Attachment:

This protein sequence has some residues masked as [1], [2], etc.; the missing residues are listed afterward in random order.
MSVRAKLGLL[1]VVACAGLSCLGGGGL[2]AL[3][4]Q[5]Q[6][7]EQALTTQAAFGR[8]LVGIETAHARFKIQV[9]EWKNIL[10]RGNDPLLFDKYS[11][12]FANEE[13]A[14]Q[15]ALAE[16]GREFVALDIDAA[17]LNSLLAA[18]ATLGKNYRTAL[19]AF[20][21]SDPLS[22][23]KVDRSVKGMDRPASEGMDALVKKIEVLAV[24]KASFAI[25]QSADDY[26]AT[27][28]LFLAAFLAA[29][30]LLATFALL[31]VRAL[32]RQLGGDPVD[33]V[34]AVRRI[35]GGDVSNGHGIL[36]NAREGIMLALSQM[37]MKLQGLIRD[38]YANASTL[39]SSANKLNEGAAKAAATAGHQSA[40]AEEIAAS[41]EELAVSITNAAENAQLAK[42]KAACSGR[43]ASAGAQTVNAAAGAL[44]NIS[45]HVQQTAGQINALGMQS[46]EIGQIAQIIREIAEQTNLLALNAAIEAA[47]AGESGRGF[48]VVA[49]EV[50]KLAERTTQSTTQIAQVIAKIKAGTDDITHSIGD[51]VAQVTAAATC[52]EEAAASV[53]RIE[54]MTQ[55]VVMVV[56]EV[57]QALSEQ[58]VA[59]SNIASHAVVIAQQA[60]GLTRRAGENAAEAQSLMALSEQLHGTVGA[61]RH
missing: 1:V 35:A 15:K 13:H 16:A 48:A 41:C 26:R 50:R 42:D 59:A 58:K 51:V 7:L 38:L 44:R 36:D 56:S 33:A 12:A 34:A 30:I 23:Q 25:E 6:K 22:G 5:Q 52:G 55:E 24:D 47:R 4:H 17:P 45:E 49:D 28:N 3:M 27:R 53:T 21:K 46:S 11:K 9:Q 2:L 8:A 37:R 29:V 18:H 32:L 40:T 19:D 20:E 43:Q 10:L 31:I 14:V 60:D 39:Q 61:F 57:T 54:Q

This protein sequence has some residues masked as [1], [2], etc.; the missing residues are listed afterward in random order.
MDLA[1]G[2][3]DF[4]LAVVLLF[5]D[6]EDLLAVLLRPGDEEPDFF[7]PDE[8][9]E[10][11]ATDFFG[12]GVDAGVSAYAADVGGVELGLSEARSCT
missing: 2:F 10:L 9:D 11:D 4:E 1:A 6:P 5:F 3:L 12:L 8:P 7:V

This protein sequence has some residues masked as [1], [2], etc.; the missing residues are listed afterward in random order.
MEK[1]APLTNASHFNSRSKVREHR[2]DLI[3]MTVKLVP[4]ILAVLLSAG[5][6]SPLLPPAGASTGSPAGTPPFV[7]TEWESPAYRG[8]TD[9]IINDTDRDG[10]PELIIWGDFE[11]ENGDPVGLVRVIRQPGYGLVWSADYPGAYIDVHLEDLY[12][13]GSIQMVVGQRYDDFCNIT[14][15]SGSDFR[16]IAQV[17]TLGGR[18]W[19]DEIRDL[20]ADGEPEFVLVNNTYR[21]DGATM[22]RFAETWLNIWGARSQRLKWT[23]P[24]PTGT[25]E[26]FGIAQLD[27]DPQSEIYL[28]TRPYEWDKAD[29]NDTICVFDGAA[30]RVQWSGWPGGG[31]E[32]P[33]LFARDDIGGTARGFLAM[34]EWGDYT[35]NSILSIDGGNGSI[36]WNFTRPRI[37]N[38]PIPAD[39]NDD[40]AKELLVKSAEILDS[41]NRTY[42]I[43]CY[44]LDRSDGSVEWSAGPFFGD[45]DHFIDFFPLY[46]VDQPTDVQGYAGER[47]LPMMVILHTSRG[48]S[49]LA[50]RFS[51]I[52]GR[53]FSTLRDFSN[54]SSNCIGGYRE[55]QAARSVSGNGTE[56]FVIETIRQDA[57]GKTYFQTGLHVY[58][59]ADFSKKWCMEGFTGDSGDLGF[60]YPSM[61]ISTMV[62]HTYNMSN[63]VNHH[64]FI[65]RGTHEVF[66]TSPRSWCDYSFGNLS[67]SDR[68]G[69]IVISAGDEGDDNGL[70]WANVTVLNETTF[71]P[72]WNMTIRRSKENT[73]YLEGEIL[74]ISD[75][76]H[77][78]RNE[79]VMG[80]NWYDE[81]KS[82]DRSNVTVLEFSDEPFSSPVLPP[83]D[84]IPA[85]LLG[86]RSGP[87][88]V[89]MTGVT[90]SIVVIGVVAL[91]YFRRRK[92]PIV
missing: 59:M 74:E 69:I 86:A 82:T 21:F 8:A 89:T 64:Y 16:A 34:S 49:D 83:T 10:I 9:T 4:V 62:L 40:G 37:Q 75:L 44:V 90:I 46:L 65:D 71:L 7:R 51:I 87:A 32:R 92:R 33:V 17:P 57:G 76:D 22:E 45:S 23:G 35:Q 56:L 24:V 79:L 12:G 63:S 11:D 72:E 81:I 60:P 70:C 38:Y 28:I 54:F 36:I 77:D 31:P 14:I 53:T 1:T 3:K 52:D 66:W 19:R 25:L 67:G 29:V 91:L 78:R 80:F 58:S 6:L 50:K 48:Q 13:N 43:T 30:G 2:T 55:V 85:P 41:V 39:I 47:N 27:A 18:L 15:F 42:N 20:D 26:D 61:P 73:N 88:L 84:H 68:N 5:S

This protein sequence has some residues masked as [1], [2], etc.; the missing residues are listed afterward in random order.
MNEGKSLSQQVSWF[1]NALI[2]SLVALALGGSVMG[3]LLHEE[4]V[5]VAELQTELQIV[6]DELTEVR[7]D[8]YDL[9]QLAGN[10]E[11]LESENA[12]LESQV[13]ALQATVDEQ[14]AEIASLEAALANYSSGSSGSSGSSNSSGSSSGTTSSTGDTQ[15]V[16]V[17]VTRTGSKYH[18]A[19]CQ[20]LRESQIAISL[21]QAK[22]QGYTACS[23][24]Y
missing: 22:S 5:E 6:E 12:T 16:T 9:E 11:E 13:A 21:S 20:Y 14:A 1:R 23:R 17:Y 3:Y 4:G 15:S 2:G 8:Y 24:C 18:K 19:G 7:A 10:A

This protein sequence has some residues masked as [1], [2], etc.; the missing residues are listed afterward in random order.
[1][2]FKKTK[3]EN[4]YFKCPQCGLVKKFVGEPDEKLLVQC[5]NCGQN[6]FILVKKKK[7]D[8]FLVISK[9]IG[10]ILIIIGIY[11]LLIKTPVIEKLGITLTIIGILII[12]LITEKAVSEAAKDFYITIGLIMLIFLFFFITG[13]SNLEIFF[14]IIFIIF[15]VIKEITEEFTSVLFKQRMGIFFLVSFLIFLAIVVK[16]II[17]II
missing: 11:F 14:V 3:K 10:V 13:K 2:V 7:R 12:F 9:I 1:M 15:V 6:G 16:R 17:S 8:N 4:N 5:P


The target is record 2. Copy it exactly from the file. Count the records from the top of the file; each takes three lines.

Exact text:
This protein sequence has some residues masked as [1], [2], etc.; the missing residues are listed afterward in random order.
MDLA[1]G[2][3]DF[4]LAVVLLF[5]D[6]EDLLAVLLRPGDEEPDFF[7]PDE[8][9]E[10][11]ATDFFG[12]GVDAGVSAYAADVGGVELGLSEARSCT
missing: 2:F 10:L 9:D 11:D 4:E 1:A 6:P 5:F 3:L 12:L 8:P 7:V